Learn How To Secure vsFTPd With SSL/TLS
Table of Contents
- Installation of vsFTPd
- Generate a self signed certificate
- Install the new certificate in in vsFTPd
- Confirm installation
Very Secure FTP daemon, or simply vsFTPd is a lightweight piece of software with great ability to customize. In this tutorial we are going to secure an already existing installation on a Debian system using our own self-signed SSL/TLS certificate. Despite it’s written for Debian it should work on most Linux distributions such as Ubuntu and CentOS for instance.
Installation of vsFTPd
https://www.itweb.services/tutorials/linux-guides/installing-vsftpd-on-centos”>Installing vsFTPd on CentOS. All steps regarding the installation are more carefully explained there.
Installation on Debian/Ubuntu:
apt-get install vsftpd
Installation on CentOS:
yum install epel-release yum install vsftpd
Open the configuration file: /etc/vsftpd.conf in your favorite text editor, in this tutorial we use
Paste the following lines into the configuration:
anonymous_enable=NO local_enable=YES write_enable=YES chroot_local_user=YES
Finish up by restarting your vsFTPd daemon:
You should now be able to login as any local user over FTP, now let’s move on and secure this software.
Generate a self signed certificate
A self signed certificate is typically used in a public key agreement protocol, you will now use
openssl to generate a public key and a corresponding private key. First of all we need to make a directory to store these two key files, preferably in a safe location normal users can not access.
mkdir -p /etc/vsftpd/ssl
Now to the actual generation of the certificate, we are going to store both the keys in the same file (/etc/vsftpd/ssl/vsftpd.pem):
openssl req -x509 -nodes -days 365 -newkey rsa:4096 -keyout /etc/vsftpd/ssl/vsftpd.pem -out /etc/vsftpd/ssl/vsftpd.pem
After executing the command you will be asked a few questions such as country code, state, city, organization name etc. use your own or your organizations information. Now the most important line is the Common name which must match the IP address of your VPS, alternatively a domain name pointing at it.
This certificate will be valid for 365 days (~1 year), it will use the RSA key agreement protocol with a key length of 4096 bits, and the file containing both the keys will be stored in the new directory we just created. For more details about key length and it’s relation to security see this: Encryption II recomendations.
Install the new certificate in in vsFTPd
To start using our new certificate and thus provide encryption, we need to open up the configuration file again:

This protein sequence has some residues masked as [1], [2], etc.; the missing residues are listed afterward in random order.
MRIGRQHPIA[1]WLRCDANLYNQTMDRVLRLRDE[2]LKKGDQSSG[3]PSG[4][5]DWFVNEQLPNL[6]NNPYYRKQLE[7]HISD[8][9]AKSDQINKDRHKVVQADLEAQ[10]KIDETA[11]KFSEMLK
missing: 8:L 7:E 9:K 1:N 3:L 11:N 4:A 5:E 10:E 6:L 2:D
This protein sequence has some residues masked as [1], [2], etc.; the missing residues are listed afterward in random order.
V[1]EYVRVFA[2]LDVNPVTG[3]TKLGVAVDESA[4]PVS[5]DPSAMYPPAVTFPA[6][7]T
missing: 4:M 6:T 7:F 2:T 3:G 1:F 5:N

We need to add the paths to our new certificate and key files. Since they are stored in the same file it should be the same inside the configuration as well.
We must add this line to make sure SSL will be enabled:
Optionally we may block anonymous users from using SSL, since encryption isn’t needed on a public FTP server.
Next we need to specify when to use SSL/TLS, this will enable encryption both for data transfer and login credentials
We may also specify what versions and protocols to be used. TLS is generally more secure than SSL and thus we may allow TLS and at the same time block older versions of SSL.
ssl_tlsv1=YES ssl_sslv2=NO ssl_sslv3=NO
Require SSL reuse and the usage of high ciphers will also help improve the security. From vsFTPd’s man pages:
If set to yes, all SSL data connections are required to exhibit SSL session reuse (which proves that they know the same master secret as the control
channel). Although this is a secure default, it may break many FTP clients, so you may want to disable it. For a discussion of the consequences, see
http://scarybeastsecurity.blogspot.com/2009/02/vsftpd-210-released.html (Added in v2.1.0).
This option can be used to select which SSL ciphers vsftpd will allow for encrypted SSL connections. See the ciphers man page for further details. Note
that restricting ciphers can be a useful security precaution as it prevents malicious remote parties forcing a cipher which they have found problems with.
Finish up by restart the
And that’s it, you should now be able to connect to your server and confirm that everything works. If you are using FileZilla a dialog containing your organization information (or whatever you entered when generating the certificate earlier) should open upon connection. The output should then look similar to this:
Status: Connection established, waiting for welcome message... Status: Initializing TLS... Status: Verifying certificate... Status: TLS connection established.
To learn more about vsFTPd, check out it’s manual pages:
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